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Gijs Mom and Georgine Clarsen

The recent wave of refugees into Europe is—apart from a heartrending drama of human suff ering—a lesson in mobility. We increasingly find that current forms of mobility are diffi cult to analyze without taking such public dramas into account: it seems that more than ever the politics of mobility are crying out for the mobility student’s attention. While in Europe a gulf of ambiguous empathy was triggered by the ultimate expression of immobility (a shocking image that so quickly moved around the world of a little Syrian boy called Aylan Kurdi lying facedown on the beach, his head pointing toward the sea, as if his last wish had been to go back), the fl ows, the streams, the “swarms” of refugees were nothing less than the very embodiment of movement. Swarms, in this context is not meant to be a pejorative term or invoked in the service of nationalist agendas, but refers to the insight that certain forms of collective mobility seem to follow a kind of inherent behavioral logic, the group acting as if it is organized but without an actual leader.

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'Yidishe Dikhterins'

The Emergence of Modern Women's Poetry in Yiddish and Rokhl Korn's Poetic Debut

Heather Valencia

The 1920s saw the debut of a considerable number of female poets writing in Yiddish in Europe and the United States of America. This article briefly considers the emergence of modern Yiddish women's poetry, and the importance of Ezra Korman's Yidishe dikhterins, an anthology of their work published in Chicago in 1928, before turning to one of the poets represented there, Rokhl H. Korn. The article considers her unusual family background and upbringing on a farm in rural Poland, which fostered the development of her poetic talent. Through analysis of several significant poems, the character of her early work is revealed: a combination of deep empathy with the natural world, free expression of female sexuality, and a sensitive evocation of the lives and emotions of the people of her childhood village, both Poles and Jews. Her later poetry incorporates the Holocaust and the pain of exile, but the more controlled work of her maturity is rooted in the rich and passionate poetry of her youth. One of the leading female Yiddish lyric poets of the 20th century, Korn exemplifies the freedom to express individual creativity and female sensibility which women writers in Yiddish discovered in the inter-war years.

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Sergio Catignani, Israeli Counter-Insurgency and the Intifadas Review by Avi Kober

Majid Al-Haj and Rosemarie Mielke, eds., Cultural Diversity and the Empowerment of Minorities: Perspectives from Israel & Germany Review by Nicole Dehan

Jonathan B. Isacoff, Writing the Arab-Israeli Conflict: Pragmatism and Historical Inquiry Review by Motti Golani

Meir Litvak and Esther Webman, From Empathy to Denial, Arab Responses to the Holocaust Review by Shlomo Aronson

Kobi Michael, Between Militarism and Statesmanship in Israel: Military Influence on the Transition Process from War to Peace Review by Eyal Ben-Ari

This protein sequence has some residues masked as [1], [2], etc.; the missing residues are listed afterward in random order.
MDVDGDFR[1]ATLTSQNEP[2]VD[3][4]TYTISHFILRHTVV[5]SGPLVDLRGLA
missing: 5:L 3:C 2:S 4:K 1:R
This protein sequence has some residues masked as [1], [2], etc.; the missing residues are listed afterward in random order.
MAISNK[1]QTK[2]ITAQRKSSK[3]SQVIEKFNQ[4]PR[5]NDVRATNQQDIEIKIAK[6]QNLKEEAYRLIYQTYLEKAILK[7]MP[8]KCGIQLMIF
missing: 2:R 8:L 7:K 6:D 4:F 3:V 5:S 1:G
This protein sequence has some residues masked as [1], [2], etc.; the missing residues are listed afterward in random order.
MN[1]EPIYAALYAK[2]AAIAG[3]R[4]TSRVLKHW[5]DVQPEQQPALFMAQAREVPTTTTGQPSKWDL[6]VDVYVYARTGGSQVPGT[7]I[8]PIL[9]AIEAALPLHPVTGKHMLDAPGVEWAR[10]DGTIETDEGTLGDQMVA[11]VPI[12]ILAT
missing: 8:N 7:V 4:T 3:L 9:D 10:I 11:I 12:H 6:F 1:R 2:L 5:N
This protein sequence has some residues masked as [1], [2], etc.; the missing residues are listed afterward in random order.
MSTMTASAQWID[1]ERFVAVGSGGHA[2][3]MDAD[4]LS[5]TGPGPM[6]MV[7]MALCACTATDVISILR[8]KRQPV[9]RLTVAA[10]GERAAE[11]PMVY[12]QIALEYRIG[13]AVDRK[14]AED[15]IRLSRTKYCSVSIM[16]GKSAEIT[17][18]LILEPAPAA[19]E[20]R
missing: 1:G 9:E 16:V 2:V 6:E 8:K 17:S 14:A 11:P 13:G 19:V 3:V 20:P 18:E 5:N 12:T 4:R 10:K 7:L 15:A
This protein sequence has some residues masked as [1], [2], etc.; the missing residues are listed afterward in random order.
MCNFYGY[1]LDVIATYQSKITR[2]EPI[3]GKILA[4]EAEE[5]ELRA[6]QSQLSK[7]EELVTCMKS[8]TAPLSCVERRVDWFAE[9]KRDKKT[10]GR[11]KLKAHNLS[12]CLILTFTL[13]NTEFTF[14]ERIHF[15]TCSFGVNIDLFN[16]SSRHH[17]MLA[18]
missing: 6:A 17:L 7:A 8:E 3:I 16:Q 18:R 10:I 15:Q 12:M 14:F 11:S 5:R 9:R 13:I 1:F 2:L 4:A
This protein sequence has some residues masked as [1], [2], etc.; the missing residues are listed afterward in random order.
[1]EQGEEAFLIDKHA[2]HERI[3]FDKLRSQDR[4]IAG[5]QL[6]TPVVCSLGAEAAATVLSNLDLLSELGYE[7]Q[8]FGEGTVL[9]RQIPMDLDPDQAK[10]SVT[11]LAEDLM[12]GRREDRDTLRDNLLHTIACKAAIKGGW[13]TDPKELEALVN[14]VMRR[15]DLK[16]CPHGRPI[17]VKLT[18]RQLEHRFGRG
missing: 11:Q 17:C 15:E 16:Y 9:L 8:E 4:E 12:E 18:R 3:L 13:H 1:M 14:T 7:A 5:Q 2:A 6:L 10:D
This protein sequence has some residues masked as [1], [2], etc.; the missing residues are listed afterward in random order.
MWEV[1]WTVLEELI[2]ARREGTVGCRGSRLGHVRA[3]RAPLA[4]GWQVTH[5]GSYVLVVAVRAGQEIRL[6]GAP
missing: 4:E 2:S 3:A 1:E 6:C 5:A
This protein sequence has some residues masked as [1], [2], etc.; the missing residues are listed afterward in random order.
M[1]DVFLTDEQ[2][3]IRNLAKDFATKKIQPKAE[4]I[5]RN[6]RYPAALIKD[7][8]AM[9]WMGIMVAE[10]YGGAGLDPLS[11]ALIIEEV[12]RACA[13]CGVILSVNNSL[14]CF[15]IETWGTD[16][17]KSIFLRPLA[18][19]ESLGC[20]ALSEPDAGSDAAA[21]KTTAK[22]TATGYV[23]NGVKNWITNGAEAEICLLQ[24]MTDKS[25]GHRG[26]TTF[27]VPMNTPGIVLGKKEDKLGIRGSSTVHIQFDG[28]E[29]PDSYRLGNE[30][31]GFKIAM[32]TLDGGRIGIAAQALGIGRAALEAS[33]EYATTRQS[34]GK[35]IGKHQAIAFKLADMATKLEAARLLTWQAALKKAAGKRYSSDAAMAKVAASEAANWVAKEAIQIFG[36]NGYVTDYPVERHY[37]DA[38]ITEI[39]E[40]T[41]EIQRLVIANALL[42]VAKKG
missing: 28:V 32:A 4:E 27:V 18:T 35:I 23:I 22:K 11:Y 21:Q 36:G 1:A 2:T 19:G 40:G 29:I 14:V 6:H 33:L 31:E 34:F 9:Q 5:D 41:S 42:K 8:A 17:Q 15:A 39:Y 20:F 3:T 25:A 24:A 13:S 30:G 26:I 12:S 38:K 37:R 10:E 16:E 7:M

Rory Miller, ed., Ireland and the Middle East: Trade, Society and Peace Review by Jeffrey K. Sosland

Benny Morris, ed., Making Israel Review by Neil Caplan

Roby Nathanson and Stephen Stetter, eds., The Middle East under Fire? EU-Israel Relations in a Region Between War and Conflict Resolution Review by Tamir Libel

Benjamin Orbach, Live from Jordan: Letters Home from My Journey through the Middle East Review by Chaim Noy

Dina Porat, Israeli Society, the Holocaust and Its Survivors Roni Stauber, The Holocaust in Israeli Public Debate in the 1950s Reviews by Esther Jilovsky

Zohar Segev, From Ethnic Politicians to National Leaders—American Zionist Leadership, the Holocaust and the Establishment of Israel Review by Ariel Feldestein

Sandy Sufian and Mark LeVine, eds., Reapproaching Borders: New Perspectives on the Study of Israel-Palestine Review by Itamar Radai

Shifra Shvarts, Health and Zionism: Th e Israeli Health Care System, 1948–1960 Review by Judith T. Shuval

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The Uncanniness of Missionary Others

A Discursive Analysis of a Century of Anthropological Writings on Missionary Ethnographers

Travis Warren Cooper

building relations with other nations (see Hall 1989 ), while anthropologists carry on ‘missions’ of knowledge building and documentation of cultural phenomenon that can result in humanistic cross-cultural empathy ( Ploeg 1990: 65 ; Tremlett 2014: 23

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Jack Hunter, Annelin Eriksen, Jon Mitchell, Mattijs van de Port, Magnus Course, Nicolás Panotto, Ruth Barcan, David M. R. Orr, Girish Daswani, Piergiorgio Di Giminiani, Pirjo Kristiina Virtanen, Sofía Ugarte, Ryan J. Cook, Bettina E. Schmidt and Mylene Mizrahi

a political agenda of eradication and emphasizes the corrosive and anti-social effects of religion. Luehrmann uses this to forge a critique of the current trend for ethnographic empathy in studies of religion. Important insights might just as readily

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Eileen Baker

Linda Woodhead, James T. Richardson, Martyn Percy, Catherine Wessinger and Eileen Barker

on while doing fieldwork. On the one hand, she needs some kind of empathic understanding ( Verstehen ) if she is hoping to interpret the actions of individuals who find themselves in various social situations; on the other hand, although the concept